Improving Nurses' Knowledge of Metabolic Syndrome in Patients Receiving Antipsychotic Medication
Project Description: Adults with serious mental illness treated with antipsychotic medications are known to be at greater risk for developing or exacerbating risk factors for metabolic syndrome(MetS). The literature reflects that the increase in risk for MetS that patients' taking antipsychotic medications, particularly second generation antipsychotic medications (SGAs) experience, whether they take a single agent or multiple medications, appears to be in addition to, but independent of, mutable risk factors such as eating habits and activity level or any existing non-mutable risk factors that patients may be burdened with, such as gender or genetic factors. Registered nurses, including advanced practice registered nurses, have a duty to provide safe and effective care, which includes monitoring for medication side effects. Medication side effect monitoring for SGAs includes monitoring for MetS. Registered nurses have a responsibility to monitor for and act to prevent or mitigate development of MetS in patients treated with medications such as SGAs which are known to place patients at greater risk for developing MetS. Data reported by the Northeast Florida State (NEFSH) Hospital Quality Improvement department reveals nurse MetS monitoring is inconsistent with current practice standards. Evidence-based education and training will be provided to a convenience sample of consenting nursing staff at NEFSH in addition to workplace prompts to assist nurses with identifying and monitoring MetS. No patients or patient records will be involved in this QI project.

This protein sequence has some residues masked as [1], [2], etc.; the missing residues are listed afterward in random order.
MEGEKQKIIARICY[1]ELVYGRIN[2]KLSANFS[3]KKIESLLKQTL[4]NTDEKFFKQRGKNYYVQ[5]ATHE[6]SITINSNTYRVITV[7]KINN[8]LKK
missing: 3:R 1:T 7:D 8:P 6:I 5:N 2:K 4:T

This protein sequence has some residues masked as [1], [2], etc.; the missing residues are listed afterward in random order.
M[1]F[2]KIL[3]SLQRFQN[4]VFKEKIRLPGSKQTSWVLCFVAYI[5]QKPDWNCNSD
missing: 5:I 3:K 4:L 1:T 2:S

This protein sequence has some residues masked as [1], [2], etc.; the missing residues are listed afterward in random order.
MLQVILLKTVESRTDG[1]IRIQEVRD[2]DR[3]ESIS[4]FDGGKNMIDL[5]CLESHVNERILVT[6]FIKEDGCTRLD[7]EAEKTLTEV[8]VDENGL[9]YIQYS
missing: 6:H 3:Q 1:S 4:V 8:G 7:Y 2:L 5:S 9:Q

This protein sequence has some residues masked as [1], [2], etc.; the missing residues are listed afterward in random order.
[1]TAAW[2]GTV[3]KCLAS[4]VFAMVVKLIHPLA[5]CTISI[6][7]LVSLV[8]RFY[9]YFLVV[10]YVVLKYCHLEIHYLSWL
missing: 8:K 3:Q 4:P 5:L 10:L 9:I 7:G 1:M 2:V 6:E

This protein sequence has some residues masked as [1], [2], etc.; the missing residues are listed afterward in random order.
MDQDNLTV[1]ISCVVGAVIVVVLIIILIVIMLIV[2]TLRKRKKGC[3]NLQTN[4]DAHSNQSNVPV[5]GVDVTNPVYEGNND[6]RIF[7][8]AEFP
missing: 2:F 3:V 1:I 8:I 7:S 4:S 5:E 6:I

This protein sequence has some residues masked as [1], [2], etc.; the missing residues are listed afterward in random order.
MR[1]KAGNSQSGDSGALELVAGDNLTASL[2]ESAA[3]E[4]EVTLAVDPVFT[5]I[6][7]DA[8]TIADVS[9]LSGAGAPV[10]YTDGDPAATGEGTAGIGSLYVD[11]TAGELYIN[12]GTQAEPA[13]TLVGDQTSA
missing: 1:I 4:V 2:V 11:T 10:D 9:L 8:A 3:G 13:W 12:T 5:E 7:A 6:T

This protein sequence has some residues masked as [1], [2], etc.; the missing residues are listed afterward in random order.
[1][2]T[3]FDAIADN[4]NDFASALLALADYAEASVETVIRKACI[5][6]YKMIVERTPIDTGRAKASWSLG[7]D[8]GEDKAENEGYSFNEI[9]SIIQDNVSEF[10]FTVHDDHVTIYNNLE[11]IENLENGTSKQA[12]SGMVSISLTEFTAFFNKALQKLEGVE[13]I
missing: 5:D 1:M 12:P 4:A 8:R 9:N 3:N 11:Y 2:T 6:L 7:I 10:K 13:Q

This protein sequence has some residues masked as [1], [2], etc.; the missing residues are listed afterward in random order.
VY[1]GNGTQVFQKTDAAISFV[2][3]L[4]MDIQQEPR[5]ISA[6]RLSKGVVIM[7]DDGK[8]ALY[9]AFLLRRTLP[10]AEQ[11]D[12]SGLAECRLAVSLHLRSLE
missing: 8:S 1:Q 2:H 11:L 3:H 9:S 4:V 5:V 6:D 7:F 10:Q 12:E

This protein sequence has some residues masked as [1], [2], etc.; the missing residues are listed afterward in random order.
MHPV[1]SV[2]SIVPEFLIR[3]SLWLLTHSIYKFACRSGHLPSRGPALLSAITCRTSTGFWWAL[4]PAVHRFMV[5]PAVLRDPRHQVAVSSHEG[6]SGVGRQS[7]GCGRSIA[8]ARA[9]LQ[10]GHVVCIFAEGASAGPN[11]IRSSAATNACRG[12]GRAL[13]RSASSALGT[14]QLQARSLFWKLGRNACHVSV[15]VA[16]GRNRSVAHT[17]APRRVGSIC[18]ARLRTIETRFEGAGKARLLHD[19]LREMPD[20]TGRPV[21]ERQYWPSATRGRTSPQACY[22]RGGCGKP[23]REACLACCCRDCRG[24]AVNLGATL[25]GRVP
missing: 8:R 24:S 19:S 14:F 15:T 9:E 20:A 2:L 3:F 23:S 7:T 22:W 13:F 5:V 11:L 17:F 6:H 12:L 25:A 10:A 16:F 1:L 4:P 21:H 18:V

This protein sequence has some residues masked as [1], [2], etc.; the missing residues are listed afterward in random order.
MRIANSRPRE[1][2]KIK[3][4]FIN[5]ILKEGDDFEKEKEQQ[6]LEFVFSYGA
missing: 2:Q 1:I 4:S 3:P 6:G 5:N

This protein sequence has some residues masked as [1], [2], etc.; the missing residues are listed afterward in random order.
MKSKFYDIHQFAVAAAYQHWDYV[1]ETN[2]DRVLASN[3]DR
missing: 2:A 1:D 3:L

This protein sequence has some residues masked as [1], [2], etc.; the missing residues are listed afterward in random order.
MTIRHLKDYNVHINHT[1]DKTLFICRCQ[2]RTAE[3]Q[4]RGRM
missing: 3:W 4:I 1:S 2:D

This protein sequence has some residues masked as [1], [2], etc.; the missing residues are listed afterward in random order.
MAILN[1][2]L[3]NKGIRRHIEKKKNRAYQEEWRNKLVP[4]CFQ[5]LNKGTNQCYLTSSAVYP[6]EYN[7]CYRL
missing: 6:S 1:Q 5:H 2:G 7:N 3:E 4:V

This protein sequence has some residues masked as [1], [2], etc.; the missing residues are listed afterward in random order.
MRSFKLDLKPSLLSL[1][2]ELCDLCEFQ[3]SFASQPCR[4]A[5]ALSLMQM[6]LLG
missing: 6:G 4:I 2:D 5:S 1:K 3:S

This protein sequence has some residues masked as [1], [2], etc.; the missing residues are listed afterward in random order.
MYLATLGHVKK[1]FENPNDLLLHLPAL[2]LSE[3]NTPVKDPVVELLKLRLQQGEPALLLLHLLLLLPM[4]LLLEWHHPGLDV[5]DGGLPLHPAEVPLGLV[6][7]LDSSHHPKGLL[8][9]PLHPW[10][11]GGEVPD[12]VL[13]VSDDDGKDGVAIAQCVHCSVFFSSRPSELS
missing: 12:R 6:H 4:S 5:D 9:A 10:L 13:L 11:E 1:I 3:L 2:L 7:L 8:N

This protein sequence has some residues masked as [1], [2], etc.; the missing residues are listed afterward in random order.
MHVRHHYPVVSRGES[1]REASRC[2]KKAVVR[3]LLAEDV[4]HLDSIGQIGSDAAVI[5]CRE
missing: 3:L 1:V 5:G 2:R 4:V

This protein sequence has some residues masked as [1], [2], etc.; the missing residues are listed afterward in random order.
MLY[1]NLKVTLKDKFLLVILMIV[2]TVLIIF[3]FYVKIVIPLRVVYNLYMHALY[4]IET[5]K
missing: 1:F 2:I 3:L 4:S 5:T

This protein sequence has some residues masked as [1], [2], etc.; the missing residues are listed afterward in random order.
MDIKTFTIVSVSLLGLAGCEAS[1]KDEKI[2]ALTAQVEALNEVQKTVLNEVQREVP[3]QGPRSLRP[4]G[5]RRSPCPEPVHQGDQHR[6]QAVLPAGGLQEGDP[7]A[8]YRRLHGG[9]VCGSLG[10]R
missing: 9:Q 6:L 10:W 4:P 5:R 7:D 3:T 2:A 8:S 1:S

QPI: Merredith, Oakes, (firstname.lastname@example.org)
Collaborators: Tina, D'alessandro, (email@example.com)
Advisors: Tina, D'alessandro, (firstname.lastname@example.org)
UF Health Big Aims: Zero Harm None